6. The Socio-economic Impact of HIV/AIDS on Children in a Low Prevalence Context: the case of Senegal

    This chapter analyses the socio-economic impacts of HIV/AIDS on children in Senegal as well as the response policies implemented by the differnt actors. Data were collected at seven research sites across the country and complemented by a review of available reports and articles. Their analysis reveals an insignificant nationwide impact of HIV/AIDS in sectors of health, education, demography and economy.

  7. The Impact of a Growing HIV/AIDS Epidemic on the Kenyan Children

    This document gives an overview of the impact of HIV/AIDS on children in Kenya as well as looking at HIV/AIDS interventions. The results presented in this chapter are based on secondary data from relevant institutions, three mini surveys and simulation models. The analysis shows that prevention programmes implemented so far have not been very effective in changing risky behaviours. Data from ministries suggest a slight decline in the quantity of education services and that health services are being overwhelmed by HIV/AIDS patients.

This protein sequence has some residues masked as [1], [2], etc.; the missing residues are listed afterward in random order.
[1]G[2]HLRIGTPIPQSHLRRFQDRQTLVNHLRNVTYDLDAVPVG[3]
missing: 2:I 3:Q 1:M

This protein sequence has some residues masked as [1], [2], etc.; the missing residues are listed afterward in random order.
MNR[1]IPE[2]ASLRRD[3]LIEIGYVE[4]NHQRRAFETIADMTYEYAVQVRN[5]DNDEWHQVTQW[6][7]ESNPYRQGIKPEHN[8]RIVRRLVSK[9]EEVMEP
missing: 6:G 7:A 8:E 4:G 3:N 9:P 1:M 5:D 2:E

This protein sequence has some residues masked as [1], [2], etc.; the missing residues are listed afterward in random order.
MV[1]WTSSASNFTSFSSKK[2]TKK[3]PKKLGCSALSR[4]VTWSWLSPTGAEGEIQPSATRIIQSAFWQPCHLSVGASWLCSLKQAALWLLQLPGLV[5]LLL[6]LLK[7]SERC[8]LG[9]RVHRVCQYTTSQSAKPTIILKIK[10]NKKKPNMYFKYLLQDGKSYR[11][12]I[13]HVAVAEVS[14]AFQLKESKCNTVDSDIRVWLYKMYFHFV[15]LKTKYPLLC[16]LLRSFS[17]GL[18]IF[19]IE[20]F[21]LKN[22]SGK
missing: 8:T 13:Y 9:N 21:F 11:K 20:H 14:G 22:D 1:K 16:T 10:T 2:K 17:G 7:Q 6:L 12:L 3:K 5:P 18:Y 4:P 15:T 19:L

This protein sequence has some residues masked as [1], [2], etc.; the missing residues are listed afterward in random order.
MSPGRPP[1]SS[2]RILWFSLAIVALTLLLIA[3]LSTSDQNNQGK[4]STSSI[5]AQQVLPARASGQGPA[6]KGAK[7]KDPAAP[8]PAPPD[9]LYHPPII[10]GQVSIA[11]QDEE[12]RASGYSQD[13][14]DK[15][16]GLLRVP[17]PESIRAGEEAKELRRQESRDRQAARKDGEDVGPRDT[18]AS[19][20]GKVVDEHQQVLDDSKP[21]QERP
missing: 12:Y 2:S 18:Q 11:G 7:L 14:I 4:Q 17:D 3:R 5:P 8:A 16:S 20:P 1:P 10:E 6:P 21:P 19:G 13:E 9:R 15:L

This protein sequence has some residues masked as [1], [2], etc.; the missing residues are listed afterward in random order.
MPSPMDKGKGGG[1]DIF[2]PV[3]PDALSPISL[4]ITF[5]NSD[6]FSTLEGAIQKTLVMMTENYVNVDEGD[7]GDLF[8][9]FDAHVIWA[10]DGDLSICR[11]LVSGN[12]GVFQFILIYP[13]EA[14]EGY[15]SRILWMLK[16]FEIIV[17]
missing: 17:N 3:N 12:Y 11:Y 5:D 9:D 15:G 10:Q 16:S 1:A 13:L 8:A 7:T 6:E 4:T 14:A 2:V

8. The Effect of Orphanhood on Primary School Attendance Reconsidered: the power of female-headed households in Tanzania. Project Results Workshop, University of Dar es Salaam, 10-12 March, 2003

    The common presumption that orphans are less likely to attend school than non-orphans is re-examined using survey data from two regions in Tanzania. It is argued that orphans should not be compared simply with non-orphans since there are other vulnerable groups of children. Further, with particular reference to place of residence, it is argued that orphans should not be viewed as a homogeneous group. …

  9. Reaching out to Africa's orphans: A framework for public action

    AIDS, conflicts, and other crises have swelled the number of orphans in much of Sub-Saharan Africa, thereby threatening realization of the Millennium Development Goals in the areas of education, health, nutrition, and poverty reduction. Few studies have attempted to synthesize evidence of risks to orphans or to analyze the extent and effectiveness of actions by governments and others to mitigate the risks. …

  10. Predicting the social consequences of orphanhood in South Africa

    This paper examines and questions the predictions found in the academic and policy literature of social breakdown in Southern Africa in the wake of anticipated high rates of orphanhood caused by the AIDS epidemic. Analysis of the logic underlying these predictions reveals four causal relationships necessary to fulfil such dramatic and apocalyptic predictions:1. High AIDS mortality rates will produce high numbers of orphans.2. These orphans will become children who do not live in appropriate social environments to equip them for adult citizenship.3. …

  11. Orphanhood and schooling in South Africa: trends in the vulnerability of orphans between 1993 and 2005